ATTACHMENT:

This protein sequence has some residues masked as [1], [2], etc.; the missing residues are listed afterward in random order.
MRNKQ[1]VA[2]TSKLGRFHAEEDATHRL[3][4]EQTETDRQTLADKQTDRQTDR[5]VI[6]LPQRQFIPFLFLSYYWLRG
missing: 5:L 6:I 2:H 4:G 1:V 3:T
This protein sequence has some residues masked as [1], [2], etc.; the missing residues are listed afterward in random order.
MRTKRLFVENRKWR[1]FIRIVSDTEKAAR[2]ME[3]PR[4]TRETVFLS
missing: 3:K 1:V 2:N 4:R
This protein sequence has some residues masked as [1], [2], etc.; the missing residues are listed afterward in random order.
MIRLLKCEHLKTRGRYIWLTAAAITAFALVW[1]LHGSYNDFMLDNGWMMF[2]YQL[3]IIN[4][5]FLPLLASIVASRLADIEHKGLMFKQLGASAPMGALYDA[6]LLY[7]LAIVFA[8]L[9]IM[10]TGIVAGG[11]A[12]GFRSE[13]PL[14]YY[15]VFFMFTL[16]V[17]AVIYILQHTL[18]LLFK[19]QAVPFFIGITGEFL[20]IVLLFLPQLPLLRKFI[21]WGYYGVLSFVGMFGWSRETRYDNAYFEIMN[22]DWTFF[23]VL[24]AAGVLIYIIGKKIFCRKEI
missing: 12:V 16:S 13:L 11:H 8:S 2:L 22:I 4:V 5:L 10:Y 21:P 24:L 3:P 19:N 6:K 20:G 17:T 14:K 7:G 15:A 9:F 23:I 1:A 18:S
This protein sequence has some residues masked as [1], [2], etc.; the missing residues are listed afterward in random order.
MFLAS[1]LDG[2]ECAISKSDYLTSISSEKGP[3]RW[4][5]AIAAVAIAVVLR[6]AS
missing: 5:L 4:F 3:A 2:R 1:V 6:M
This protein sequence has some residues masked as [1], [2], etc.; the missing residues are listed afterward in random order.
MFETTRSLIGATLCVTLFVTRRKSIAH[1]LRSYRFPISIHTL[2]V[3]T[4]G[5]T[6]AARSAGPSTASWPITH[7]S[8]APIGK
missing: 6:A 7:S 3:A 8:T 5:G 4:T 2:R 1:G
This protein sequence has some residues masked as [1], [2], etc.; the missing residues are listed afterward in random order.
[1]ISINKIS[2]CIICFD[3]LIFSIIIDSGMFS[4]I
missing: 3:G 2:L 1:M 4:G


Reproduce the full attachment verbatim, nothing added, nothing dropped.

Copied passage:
This protein sequence has some residues masked as [1], [2], etc.; the missing residues are listed afterward in random order.
MRNKQ[1]VA[2]TSKLGRFHAEEDATHRL[3][4]EQTETDRQTLADKQTDRQTDR[5]VI[6]LPQRQFIPFLFLSYYWLRG
missing: 5:L 6:I 2:H 4:G 1:V 3:T
This protein sequence has some residues masked as [1], [2], etc.; the missing residues are listed afterward in random order.
MRTKRLFVENRKWR[1]FIRIVSDTEKAAR[2]ME[3]PR[4]TRETVFLS
missing: 3:K 1:V 2:N 4:R
This protein sequence has some residues masked as [1], [2], etc.; the missing residues are listed afterward in random order.
MIRLLKCEHLKTRGRYIWLTAAAITAFALVW[1]LHGSYNDFMLDNGWMMF[2]YQL[3]IIN[4][5]FLPLLASIVASRLADIEHKGLMFKQLGASAPMGALYDA[6]LLY[7]LAIVFA[8]L[9]IM[10]TGIVAGG[11]A[12]GFRSE[13]PL[14]YY[15]VFFMFTL[16]V[17]AVIYILQHTL[18]LLFK[19]QAVPFFIGITGEFL[20]IVLLFLPQLPLLRKFI[21]WGYYGVLSFVGMFGWSRETRYDNAYFEIMN[22]DWTFF[23]VL[24]AAGVLIYIIGKKIFCRKEI
missing: 12:V 16:S 13:L 11:H 8:S 2:L 22:I 4:V 5:L 10:Y 21:P 24:L 3:P 19:N 6:K 20:G 17:T 14:K 7:G 15:A 9:F 23:I 1:A 18:S
This protein sequence has some residues masked as [1], [2], etc.; the missing residues are listed afterward in random order.
MFLAS[1]LDG[2]ECAISKSDYLTSISSEKGP[3]RW[4][5]AIAAVAIAVVLR[6]AS
missing: 5:L 4:F 3:A 2:R 1:V 6:M
This protein sequence has some residues masked as [1], [2], etc.; the missing residues are listed afterward in random order.
MFETTRSLIGATLCVTLFVTRRKSIAH[1]LRSYRFPISIHTL[2]V[3]T[4]G[5]T[6]AARSAGPSTASWPITH[7]S[8]APIGK
missing: 6:A 7:S 3:A 8:T 5:G 4:T 2:R 1:G
This protein sequence has some residues masked as [1], [2], etc.; the missing residues are listed afterward in random order.
[1]ISINKIS[2]CIICFD[3]LIFSIIIDSGMFS[4]I
missing: 3:G 2:L 1:M 4:G